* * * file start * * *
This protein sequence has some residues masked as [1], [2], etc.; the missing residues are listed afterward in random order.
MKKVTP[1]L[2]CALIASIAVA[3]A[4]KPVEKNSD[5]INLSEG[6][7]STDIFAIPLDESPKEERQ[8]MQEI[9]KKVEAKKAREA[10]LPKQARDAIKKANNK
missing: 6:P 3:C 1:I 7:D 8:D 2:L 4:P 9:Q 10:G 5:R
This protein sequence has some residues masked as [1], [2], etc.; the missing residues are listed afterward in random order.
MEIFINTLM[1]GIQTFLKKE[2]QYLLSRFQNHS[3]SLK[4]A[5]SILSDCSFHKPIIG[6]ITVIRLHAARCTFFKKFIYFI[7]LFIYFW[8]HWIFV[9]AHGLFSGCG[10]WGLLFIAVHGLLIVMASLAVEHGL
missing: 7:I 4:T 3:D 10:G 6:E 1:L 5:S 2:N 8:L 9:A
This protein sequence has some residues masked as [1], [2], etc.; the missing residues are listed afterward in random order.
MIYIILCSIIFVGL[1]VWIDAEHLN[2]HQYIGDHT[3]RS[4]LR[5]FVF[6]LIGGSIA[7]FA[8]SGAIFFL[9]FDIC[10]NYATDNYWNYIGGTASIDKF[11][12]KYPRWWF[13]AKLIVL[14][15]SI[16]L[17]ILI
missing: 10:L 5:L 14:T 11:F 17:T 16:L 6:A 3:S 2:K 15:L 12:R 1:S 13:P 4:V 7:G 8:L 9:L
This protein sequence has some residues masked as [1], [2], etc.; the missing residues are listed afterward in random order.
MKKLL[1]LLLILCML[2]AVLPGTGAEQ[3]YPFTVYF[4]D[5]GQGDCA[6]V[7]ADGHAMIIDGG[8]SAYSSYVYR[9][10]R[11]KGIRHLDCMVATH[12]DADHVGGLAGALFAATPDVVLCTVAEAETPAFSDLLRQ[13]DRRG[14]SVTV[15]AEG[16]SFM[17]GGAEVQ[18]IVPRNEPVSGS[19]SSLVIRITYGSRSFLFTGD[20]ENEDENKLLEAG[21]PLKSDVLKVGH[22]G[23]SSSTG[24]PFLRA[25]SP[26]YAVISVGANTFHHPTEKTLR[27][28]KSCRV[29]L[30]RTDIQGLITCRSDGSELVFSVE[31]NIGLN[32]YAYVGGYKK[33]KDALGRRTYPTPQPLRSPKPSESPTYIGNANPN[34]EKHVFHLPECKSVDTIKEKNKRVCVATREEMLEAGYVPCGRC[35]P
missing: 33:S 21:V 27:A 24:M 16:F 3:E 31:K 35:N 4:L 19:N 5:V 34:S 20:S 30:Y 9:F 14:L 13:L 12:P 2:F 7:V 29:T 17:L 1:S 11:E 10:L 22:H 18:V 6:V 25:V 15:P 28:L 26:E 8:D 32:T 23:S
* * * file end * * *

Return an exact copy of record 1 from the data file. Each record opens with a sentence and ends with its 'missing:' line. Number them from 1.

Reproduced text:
This protein sequence has some residues masked as [1], [2], etc.; the missing residues are listed afterward in random order.
MKKVTP[1]L[2]CALIASIAVA[3]A[4]KPVEKNSD[5]INLSEG[6][7]STDIFAIPLDESPKEERQ[8]MQEI[9]KKVEAKKAREA[10]LPKQARDAIKKANNK
missing: 6:P 3:C 1:I 7:D 8:D 2:L 4:P 9:Q 10:G 5:R